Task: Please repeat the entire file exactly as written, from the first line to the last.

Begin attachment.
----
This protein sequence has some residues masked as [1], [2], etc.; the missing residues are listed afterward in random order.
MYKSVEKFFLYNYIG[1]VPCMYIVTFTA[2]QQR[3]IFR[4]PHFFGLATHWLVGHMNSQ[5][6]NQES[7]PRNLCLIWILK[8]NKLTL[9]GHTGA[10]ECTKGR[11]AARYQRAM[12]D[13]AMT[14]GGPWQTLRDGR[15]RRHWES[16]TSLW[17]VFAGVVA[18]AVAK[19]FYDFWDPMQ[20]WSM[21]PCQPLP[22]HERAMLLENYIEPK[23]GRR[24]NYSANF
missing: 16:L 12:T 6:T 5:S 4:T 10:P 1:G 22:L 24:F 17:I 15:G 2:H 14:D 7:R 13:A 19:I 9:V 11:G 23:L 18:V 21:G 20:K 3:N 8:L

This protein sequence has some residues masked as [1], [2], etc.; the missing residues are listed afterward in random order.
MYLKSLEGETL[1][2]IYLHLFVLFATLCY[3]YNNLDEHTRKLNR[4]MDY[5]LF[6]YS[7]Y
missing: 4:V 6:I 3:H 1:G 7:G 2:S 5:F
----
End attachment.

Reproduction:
This protein sequence has some residues masked as [1], [2], etc.; the missing residues are listed afterward in random order.
MYKSVEKFFLYNYIG[1]VPCMYIVTFTA[2]QQR[3]IFR[4]PHFFGLATHWLVGHMNSQ[5][6]NQES[7]PRNLCLIWILK[8]NKLTL[9]GHTGA[10]ECTKGR[11]AARYQRAM[12]D[13]AMT[14]GGPWQTLRDGR[15]RRHWES[16]TSLW[17]VFAGVVA[18]AVAK[19]FYDFWDPMQ[20]WSM[21]PCQPLP[22]HERAMLLENYIEPK[23]GRR[24]NYSANF
missing: 16:L 12:T 6:T 5:S 4:T 10:P 1:G 22:L 24:F 17:I 15:G 2:H 14:D 7:R 13:A 19:I 9:V 11:G 23:L 18:V 21:G 20:K 3:N 8:L

This protein sequence has some residues masked as [1], [2], etc.; the missing residues are listed afterward in random order.
MYLKSLEGETL[1][2]IYLHLFVLFATLCY[3]YNNLDEHTRKLNR[4]MDY[5]LF[6]YS[7]Y
missing: 4:V 6:I 3:H 1:G 7:G 2:S 5:F